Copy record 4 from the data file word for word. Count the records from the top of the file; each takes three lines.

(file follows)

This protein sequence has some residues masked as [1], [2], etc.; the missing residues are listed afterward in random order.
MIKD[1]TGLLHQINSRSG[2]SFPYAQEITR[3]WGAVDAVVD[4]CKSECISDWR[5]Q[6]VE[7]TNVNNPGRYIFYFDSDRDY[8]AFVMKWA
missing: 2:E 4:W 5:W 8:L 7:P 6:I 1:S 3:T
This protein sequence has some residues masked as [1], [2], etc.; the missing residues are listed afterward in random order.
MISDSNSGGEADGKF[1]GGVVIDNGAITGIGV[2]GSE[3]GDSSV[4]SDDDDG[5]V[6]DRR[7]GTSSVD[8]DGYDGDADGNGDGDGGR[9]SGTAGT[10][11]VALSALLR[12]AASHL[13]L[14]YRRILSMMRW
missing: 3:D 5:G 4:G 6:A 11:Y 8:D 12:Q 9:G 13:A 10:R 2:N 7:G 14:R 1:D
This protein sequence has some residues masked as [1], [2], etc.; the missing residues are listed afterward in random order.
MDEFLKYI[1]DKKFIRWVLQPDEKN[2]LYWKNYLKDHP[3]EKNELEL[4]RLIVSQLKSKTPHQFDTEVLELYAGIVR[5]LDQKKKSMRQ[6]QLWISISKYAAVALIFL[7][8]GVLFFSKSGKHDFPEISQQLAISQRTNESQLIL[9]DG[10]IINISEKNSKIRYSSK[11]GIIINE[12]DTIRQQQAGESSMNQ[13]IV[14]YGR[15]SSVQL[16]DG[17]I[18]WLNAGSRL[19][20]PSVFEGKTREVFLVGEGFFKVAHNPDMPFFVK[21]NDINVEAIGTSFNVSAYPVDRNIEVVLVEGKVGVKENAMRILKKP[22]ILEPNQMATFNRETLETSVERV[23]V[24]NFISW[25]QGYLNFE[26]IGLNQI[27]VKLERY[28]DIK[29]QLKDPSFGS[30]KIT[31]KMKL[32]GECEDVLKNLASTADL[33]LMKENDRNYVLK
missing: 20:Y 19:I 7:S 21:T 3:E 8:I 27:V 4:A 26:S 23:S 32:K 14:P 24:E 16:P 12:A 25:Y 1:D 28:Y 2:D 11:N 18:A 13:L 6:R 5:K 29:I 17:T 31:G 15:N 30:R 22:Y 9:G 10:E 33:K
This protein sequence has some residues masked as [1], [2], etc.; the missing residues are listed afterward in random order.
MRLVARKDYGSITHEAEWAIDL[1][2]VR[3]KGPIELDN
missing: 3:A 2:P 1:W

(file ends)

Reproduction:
This protein sequence has some residues masked as [1], [2], etc.; the missing residues are listed afterward in random order.
MRLVARKDYGSITHEAEWAIDL[1][2]VR[3]KGPIELDN
missing: 3:A 2:P 1:W